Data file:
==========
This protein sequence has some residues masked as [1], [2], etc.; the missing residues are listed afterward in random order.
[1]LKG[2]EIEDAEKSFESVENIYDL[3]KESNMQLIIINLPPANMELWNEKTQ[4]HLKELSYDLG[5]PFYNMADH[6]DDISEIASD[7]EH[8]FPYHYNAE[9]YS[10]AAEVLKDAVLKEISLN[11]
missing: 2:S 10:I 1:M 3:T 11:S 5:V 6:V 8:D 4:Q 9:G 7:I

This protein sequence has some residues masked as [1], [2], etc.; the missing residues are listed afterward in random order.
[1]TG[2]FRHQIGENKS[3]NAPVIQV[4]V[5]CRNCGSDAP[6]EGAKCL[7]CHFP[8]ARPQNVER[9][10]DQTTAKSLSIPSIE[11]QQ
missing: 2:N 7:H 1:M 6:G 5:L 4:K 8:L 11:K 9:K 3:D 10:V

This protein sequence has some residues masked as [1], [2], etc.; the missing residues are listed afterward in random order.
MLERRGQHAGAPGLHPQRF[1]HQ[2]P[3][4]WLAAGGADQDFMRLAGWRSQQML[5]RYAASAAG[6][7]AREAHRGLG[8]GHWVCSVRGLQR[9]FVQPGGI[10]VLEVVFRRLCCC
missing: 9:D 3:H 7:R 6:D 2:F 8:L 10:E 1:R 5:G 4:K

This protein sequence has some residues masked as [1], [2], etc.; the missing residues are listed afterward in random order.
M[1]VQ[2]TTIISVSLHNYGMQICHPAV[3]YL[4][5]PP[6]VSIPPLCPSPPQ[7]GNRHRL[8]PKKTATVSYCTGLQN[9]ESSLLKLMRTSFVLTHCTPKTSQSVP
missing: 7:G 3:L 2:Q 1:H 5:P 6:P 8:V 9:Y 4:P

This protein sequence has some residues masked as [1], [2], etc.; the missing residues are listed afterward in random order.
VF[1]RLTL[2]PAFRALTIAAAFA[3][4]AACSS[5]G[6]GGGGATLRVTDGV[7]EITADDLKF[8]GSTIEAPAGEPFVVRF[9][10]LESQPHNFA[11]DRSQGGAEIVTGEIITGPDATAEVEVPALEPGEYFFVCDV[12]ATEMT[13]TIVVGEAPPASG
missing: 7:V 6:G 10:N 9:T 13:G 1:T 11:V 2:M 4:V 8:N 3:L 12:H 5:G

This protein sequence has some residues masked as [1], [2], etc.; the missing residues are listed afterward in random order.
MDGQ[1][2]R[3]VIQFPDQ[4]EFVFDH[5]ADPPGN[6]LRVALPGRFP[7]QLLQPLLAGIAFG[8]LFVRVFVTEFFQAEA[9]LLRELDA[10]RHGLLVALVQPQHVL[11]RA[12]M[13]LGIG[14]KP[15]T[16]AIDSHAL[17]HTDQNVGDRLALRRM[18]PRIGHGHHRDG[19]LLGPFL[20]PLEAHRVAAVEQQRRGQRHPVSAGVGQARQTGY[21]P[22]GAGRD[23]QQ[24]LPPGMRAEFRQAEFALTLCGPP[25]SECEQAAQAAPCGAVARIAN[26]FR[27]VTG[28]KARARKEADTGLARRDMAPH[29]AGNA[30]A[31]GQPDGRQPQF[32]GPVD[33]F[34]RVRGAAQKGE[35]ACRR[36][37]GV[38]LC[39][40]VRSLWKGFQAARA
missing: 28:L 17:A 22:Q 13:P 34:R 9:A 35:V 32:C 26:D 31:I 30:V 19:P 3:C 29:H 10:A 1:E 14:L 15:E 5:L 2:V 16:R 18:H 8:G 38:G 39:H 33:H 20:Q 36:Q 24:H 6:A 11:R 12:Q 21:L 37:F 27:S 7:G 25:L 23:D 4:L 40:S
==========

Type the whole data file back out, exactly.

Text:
This protein sequence has some residues masked as [1], [2], etc.; the missing residues are listed afterward in random order.
[1]LKG[2]EIEDAEKSFESVENIYDL[3]KESNMQLIIINLPPANMELWNEKTQ[4]HLKELSYDLG[5]PFYNMADH[6]DDISEIASD[7]EH[8]FPYHYNAE[9]YS[10]AAEVLKDAVLKEISLN[11]
missing: 2:S 10:I 1:M 3:T 11:S 5:V 6:V 8:D 4:Q 9:G 7:I

This protein sequence has some residues masked as [1], [2], etc.; the missing residues are listed afterward in random order.
[1]TG[2]FRHQIGENKS[3]NAPVIQV[4]V[5]CRNCGSDAP[6]EGAKCL[7]CHFP[8]ARPQNVER[9][10]DQTTAKSLSIPSIE[11]QQ
missing: 2:N 7:H 1:M 6:G 5:L 4:K 8:L 11:K 9:K 3:D 10:V

This protein sequence has some residues masked as [1], [2], etc.; the missing residues are listed afterward in random order.
MLERRGQHAGAPGLHPQRF[1]HQ[2]P[3][4]WLAAGGADQDFMRLAGWRSQQML[5]RYAASAAG[6][7]AREAHRGLG[8]GHWVCSVRGLQR[9]FVQPGGI[10]VLEVVFRRLCCC
missing: 9:D 3:H 7:R 6:D 2:F 8:L 10:E 1:R 5:G 4:K

This protein sequence has some residues masked as [1], [2], etc.; the missing residues are listed afterward in random order.
M[1]VQ[2]TTIISVSLHNYGMQICHPAV[3]YL[4][5]PP[6]VSIPPLCPSPPQ[7]GNRHRL[8]PKKTATVSYCTGLQN[9]ESSLLKLMRTSFVLTHCTPKTSQSVP
missing: 7:G 3:L 2:Q 1:H 5:P 6:P 8:V 9:Y 4:P

This protein sequence has some residues masked as [1], [2], etc.; the missing residues are listed afterward in random order.
VF[1]RLTL[2]PAFRALTIAAAFA[3][4]AACSS[5]G[6]GGGGATLRVTDGV[7]EITADDLKF[8]GSTIEAPAGEPFVVRF[9][10]LESQPHNFA[11]DRSQGGAEIVTGEIITGPDATAEVEVPALEPGEYFFVCDV[12]ATEMT[13]TIVVGEAPPASG
missing: 7:V 6:G 10:N 9:T 13:G 1:T 11:V 2:M 4:V 8:N 3:L 12:H 5:G

This protein sequence has some residues masked as [1], [2], etc.; the missing residues are listed afterward in random order.
MDGQ[1][2]R[3]VIQFPDQ[4]EFVFDH[5]ADPPGN[6]LRVALPGRFP[7]QLLQPLLAGIAFG[8]LFVRVFVTEFFQAEA[9]LLRELDA[10]RHGLLVALVQPQHVL[11]RA[12]M[13]LGIG[14]KP[15]T[16]AIDSHAL[17]HTDQNVGDRLALRRM[18]PRIGHGHHRDG[19]LLGPFL[20]PLEAHRVAAVEQQRRGQRHPVSAGVGQARQTGY[21]P[22]GAGRD[23]QQ[24]LPPGMRAEFRQAEFALTLCGPP[25]SECEQAAQAAPCGAVARIAN[26]FR[27]VTG[28]KARARKEADTGLARRDMAPH[29]AGNA[30]A[31]GQPDGRQPQF[32]GPVD[33]F[34]RVRGAAQKGE[35]ACRR[36][37]GV[38]LC[39][40]VRSLWKGFQAARA
missing: 28:L 17:A 22:Q 13:P 34:R 9:A 35:V 32:C 26:D 31:I 30:V 19:P 3:C 29:H 10:A 1:E 14:L 15:E 5:L 2:V 16:R 18:H 8:G 38:G 39:H 33:H 20:Q 36:Q 24:H 6:A 11:R 12:Q 21:L 37:F 27:S 7:G 25:L 23:D 4:L 40:S